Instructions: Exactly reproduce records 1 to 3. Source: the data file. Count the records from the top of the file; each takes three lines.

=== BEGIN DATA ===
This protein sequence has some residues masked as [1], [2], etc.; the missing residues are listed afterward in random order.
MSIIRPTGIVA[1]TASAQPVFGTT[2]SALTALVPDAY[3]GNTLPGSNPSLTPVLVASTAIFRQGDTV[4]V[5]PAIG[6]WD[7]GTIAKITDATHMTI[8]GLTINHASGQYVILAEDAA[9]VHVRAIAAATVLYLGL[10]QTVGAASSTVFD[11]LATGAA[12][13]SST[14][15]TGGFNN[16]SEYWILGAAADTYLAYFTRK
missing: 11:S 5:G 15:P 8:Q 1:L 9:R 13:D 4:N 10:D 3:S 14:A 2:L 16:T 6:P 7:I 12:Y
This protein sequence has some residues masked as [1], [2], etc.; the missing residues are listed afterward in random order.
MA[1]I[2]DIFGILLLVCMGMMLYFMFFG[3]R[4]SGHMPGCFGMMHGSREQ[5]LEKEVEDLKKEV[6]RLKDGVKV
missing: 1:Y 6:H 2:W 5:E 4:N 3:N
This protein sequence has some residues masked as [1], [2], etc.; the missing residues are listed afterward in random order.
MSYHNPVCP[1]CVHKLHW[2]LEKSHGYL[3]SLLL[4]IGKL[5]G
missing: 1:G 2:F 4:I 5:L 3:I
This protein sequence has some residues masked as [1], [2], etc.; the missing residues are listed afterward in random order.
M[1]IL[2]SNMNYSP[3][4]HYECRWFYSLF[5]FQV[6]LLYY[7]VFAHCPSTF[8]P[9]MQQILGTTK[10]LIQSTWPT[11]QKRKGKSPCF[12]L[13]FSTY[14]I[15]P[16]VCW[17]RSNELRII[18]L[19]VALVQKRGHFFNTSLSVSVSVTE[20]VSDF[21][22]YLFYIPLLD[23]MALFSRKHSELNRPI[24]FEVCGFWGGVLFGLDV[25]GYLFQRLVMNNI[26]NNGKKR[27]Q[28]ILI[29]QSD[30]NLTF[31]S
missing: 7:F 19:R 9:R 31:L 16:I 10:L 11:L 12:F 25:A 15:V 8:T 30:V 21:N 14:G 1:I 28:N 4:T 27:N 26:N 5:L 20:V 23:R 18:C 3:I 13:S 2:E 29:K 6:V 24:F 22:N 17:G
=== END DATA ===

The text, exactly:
This protein sequence has some residues masked as [1], [2], etc.; the missing residues are listed afterward in random order.
MSIIRPTGIVA[1]TASAQPVFGTT[2]SALTALVPDAY[3]GNTLPGSNPSLTPVLVASTAIFRQGDTV[4]V[5]PAIG[6]WD[7]GTIAKITDATHMTI[8]GLTINHASGQYVILAEDAA[9]VHVRAIAAATVLYLGL[10]QTVGAASSTVFD[11]LATGAA[12][13]SST[14][15]TGGFNN[16]SEYWILGAAADTYLAYFTRK
missing: 11:S 5:G 15:P 8:Q 1:L 9:R 13:D 4:N 10:D 3:S 14:A 2:L 16:T 6:P 7:I 12:Y
This protein sequence has some residues masked as [1], [2], etc.; the missing residues are listed afterward in random order.
MA[1]I[2]DIFGILLLVCMGMMLYFMFFG[3]R[4]SGHMPGCFGMMHGSREQ[5]LEKEVEDLKKEV[6]RLKDGVKV
missing: 1:Y 6:H 2:W 5:E 4:N 3:N
This protein sequence has some residues masked as [1], [2], etc.; the missing residues are listed afterward in random order.
MSYHNPVCP[1]CVHKLHW[2]LEKSHGYL[3]SLLL[4]IGKL[5]G
missing: 1:G 2:F 4:I 5:L 3:I